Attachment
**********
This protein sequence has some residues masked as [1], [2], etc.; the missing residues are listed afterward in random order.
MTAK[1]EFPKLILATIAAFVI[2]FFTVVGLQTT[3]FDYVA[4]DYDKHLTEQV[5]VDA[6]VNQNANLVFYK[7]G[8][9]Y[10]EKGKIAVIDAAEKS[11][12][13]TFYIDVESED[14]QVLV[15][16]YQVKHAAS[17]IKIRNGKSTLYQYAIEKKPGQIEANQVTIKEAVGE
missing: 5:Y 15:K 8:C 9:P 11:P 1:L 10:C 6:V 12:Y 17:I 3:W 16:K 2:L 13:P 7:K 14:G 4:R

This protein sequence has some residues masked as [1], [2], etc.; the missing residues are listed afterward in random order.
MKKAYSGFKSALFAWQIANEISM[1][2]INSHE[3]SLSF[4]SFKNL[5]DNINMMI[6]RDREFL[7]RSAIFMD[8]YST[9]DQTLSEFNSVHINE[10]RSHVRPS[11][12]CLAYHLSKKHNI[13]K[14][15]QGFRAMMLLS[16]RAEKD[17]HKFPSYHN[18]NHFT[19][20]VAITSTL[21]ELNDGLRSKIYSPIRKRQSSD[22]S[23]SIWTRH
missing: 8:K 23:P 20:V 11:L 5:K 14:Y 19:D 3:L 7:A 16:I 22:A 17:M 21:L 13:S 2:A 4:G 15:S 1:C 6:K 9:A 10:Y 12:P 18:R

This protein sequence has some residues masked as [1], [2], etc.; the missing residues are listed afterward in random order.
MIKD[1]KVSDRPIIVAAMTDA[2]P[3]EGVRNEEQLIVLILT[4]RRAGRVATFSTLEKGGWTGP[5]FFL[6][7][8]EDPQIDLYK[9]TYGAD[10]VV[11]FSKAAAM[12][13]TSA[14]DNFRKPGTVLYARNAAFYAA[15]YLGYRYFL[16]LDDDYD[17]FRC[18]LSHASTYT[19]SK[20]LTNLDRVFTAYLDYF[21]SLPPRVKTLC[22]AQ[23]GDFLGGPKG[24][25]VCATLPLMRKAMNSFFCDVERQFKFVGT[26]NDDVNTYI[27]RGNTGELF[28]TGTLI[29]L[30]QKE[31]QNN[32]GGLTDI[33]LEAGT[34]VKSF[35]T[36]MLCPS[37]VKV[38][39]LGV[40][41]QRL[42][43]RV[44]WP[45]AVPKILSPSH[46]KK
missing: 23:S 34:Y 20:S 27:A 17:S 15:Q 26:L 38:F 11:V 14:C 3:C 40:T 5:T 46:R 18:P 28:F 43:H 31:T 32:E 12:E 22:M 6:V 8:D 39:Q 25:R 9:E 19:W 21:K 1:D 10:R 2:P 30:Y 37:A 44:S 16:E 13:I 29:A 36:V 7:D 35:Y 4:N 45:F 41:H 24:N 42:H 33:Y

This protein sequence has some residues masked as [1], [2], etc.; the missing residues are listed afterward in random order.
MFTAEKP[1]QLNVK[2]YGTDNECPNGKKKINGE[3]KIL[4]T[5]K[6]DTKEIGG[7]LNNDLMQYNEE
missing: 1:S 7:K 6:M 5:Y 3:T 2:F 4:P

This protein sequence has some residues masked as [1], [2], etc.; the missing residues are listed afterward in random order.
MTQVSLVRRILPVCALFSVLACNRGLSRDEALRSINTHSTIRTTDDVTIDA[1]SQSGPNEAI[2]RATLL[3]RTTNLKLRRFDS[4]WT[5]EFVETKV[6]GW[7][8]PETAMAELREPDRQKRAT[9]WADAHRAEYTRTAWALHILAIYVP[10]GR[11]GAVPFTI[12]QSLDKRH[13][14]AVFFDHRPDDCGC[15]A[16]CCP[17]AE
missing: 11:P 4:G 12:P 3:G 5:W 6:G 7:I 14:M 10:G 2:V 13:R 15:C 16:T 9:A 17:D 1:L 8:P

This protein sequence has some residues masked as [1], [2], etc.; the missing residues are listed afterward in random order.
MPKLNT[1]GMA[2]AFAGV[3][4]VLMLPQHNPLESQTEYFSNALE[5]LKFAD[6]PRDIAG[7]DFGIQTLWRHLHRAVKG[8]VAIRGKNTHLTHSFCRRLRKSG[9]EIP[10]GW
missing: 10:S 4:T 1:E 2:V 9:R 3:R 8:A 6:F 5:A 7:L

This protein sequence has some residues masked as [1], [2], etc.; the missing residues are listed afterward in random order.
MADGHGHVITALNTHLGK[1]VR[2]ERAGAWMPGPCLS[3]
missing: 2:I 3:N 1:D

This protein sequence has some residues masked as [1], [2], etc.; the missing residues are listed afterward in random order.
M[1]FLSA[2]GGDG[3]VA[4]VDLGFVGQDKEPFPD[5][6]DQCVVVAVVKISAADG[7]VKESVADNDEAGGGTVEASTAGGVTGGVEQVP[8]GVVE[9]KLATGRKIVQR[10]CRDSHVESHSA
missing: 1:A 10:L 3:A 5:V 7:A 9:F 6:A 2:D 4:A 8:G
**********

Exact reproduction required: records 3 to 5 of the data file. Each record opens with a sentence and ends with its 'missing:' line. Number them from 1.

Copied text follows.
This protein sequence has some residues masked as [1], [2], etc.; the missing residues are listed afterward in random order.
MIKD[1]KVSDRPIIVAAMTDA[2]P[3]EGVRNEEQLIVLILT[4]RRAGRVATFSTLEKGGWTGP[5]FFL[6][7][8]EDPQIDLYK[9]TYGAD[10]VV[11]FSKAAAM[12][13]TSA[14]DNFRKPGTVLYARNAAFYAA[15]YLGYRYFL[16]LDDDYD[17]FRC[18]LSHASTYT[19]SK[20]LTNLDRVFTAYLDYF[21]SLPPRVKTLC[22]AQ[23]GDFLGGPKG[24][25]VCATLPLMRKAMNSFFCDVERQFKFVGT[26]NDDVNTYI[27]RGNTGELF[28]TGTLI[29]L[30]QKE[31]QNN[32]GGLTDI[33]LEAGT[34]VKSF[35]T[36]MLCPS[37]VKV[38][39]LGV[40][41]QRL[42][43]RV[44]WP[45]AVPKILSPSH[46]KK
missing: 23:S 34:Y 20:S 27:A 17:S 15:Q 26:L 38:F 11:V 14:C 3:C 40:T 5:T 46:R 18:P 28:F 43:H 31:T 32:E 12:E 22:M 6:V 8:D 39:Q 25:R 9:E 19:W 21:K 1:D 10:R 2:P 30:Y 37:A 44:S 16:E 13:I 29:A 36:V 7:D 35:Y 4:N 45:F 41:H 24:N 42:H 33:Y

This protein sequence has some residues masked as [1], [2], etc.; the missing residues are listed afterward in random order.
MFTAEKP[1]QLNVK[2]YGTDNECPNGKKKINGE[3]KIL[4]T[5]K[6]DTKEIGG[7]LNNDLMQYNEE
missing: 1:S 7:K 6:M 5:Y 3:T 2:F 4:P

This protein sequence has some residues masked as [1], [2], etc.; the missing residues are listed afterward in random order.
MTQVSLVRRILPVCALFSVLACNRGLSRDEALRSINTHSTIRTTDDVTIDA[1]SQSGPNEAI[2]RATLL[3]RTTNLKLRRFDS[4]WT[5]EFVETKV[6]GW[7][8]PETAMAELREPDRQKRAT[9]WADAHRAEYTRTAWALHILAIYVP[10]GR[11]GAVPFTI[12]QSLDKRH[13][14]AVFFDHRPDDCGC[15]A[16]CCP[17]AE
missing: 11:P 4:G 12:P 3:G 5:W 6:G 7:I 14:M 10:G 2:V 13:R 15:C 16:T 9:A 17:D 1:L 8:P